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Posted: Monday, September 21, 2015 ~ Updated: Thursday, September 24, 2015 PT
GREENCASTLE, Pa. (WCJB) -- John Wayne Strawser has been charged with First Degree Murder in connection with a fatal shooting that happened in January 2014 on Interstate 81. The arrest was announced on Monday by Pennsylvania State Police and the Franklin County District Attorney's Office.
The victim, Timothy Davison, was killed just outside Greencastle, Pa. while he was driving a Mitsubishi Montero on January 4, 2014. At the time of the shooting it was unknown whether it was a random act or a targeted event.
Based on the evidence investigators believe the initial attack by Strawser was specifically intended for someone else.
On April 20, 2015, the State Police were contacted by a man who said he and his wife knew Strawser and had contact with him on the night of 1/3/14 into the early morning of 1/4/14. The man told investigators he thought that Strawser had mistaken Davison's Montero with their silver Honda Pilot. The man told police of a volatile history with Strawser, and said he had repeatedly contacted them on the night of Davison's murder.
Police also gathered evidence including PennDOT video, a 911 call in which Davison describes the shooter's car, a spent .44 casing, cell tower information, and a mark left on Davison's vehicle.
The date for Strawser's preliminary hearing has not yet been scheduled. He is already incarcerated in West Virginia, facing a separate murder charge in the slaying of a West Virginia woman earlier this year, Pennsylvania State Police said.
August 6, 2013 12:28 PM
SAYLORSBURG, Pa. -- A man who police say fatally shot three people during a municipal meeting in the Pocono Mountains was about to fire more rounds when he was wrestled to the ground, possibly preventing more bloodshed, authorities said Tuesday.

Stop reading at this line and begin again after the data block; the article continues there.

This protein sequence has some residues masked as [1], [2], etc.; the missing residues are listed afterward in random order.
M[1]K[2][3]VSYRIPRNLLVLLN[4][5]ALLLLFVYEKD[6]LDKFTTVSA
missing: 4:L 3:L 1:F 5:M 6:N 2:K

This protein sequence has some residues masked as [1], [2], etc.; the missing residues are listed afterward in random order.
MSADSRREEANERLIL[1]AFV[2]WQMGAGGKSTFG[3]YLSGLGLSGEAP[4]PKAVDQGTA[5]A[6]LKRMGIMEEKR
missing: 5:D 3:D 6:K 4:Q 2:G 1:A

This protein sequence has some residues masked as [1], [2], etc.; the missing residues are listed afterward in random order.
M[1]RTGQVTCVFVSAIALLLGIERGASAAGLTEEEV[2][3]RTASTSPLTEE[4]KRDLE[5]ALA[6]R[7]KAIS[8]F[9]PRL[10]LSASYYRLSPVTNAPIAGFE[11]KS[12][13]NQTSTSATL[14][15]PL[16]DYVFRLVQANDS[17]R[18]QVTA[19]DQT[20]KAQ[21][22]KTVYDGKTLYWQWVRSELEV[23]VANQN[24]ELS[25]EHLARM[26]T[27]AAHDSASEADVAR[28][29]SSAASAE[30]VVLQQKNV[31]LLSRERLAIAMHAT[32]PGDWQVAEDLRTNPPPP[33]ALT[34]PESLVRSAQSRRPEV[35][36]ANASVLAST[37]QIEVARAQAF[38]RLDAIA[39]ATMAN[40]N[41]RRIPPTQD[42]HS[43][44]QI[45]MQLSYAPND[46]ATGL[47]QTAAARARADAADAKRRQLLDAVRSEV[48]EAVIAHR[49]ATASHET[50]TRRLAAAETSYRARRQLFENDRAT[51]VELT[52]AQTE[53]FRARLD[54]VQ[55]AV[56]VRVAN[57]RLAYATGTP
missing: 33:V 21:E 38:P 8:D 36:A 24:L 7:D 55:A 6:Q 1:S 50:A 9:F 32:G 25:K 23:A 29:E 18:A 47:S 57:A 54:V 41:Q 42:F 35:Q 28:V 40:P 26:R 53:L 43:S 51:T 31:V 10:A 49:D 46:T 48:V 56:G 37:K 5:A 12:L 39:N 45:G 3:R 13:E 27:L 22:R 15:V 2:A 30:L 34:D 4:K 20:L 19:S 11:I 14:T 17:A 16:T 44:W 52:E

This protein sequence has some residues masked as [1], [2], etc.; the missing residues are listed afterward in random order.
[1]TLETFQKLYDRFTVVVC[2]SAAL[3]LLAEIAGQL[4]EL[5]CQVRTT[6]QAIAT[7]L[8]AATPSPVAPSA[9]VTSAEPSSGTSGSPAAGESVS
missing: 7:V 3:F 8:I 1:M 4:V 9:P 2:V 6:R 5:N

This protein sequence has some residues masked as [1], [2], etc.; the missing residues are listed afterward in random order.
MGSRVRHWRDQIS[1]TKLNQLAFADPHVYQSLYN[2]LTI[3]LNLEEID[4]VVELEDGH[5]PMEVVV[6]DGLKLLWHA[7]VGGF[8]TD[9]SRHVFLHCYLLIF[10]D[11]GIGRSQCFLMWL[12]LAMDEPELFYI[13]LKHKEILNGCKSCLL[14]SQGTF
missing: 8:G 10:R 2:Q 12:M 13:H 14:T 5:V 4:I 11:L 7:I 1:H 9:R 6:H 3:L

The gunman, who police identified as 59-year-old Rockne Newell, was arraigned Tuesday on homicide charges and other counts. Newell indiscriminately fired shots Monday night as he barged into the meeting, authorities said. He left long enough to get another weapon from his car and continued firing upon returning until he was tackled by at least one person and was shot with his own gun, police and witnesses said.
The shooting happened during Ross Township's monthly meeting.
Newell was armed with a .44 Magnum handgun and was about to shoot six more people when a resident and a township official wrestled him to the ground, Monroe County Coroner Bob Allen said at a news conference. The two people who subdued him were identified as Parks and Recreation director Bernie Kozen and resident Mark Kresh, according to state police.
Newell yelled, "You took my property!" and used expletives during the rampage, according to a criminal complaint obtained by the Pocono Record. Newell had a long-standing debate with the township over his dilapidated property, which he was ordered to vacate in 2012.
When police interviewed Newell at the hospital, he reportedly told police he had targeted the meeting because he knew the three township supervisors and the township solicitor would be together in the location.
He also told police he fully expected to die during the incident, according to media sources.
Citing police documents, Newell said, "I wish I killed more of them," as he was being taken to the hospital, media sources reported.
Newell is charged with three counts of homicide and two counts of attempted homicide. He is also charged with two counts of aggravated assault, the Pocono Record reports.
State police said 15 to 18 people were at the building, a short drive from Newell's property in a rural area of northeastern Pennsylvania about 85 miles north of Philadelphia, when the gunfire erupted.
Two people died at the scene, and a third died after being flown to Lehigh Valley Medical Center. Police confirmed that at least one of the dead was a township official but gave no details. Gerard J. Kozic, 53, and James V. LaGuardia, 64, both of Saylorsburg, were pronounced dead at the scene, Allen said.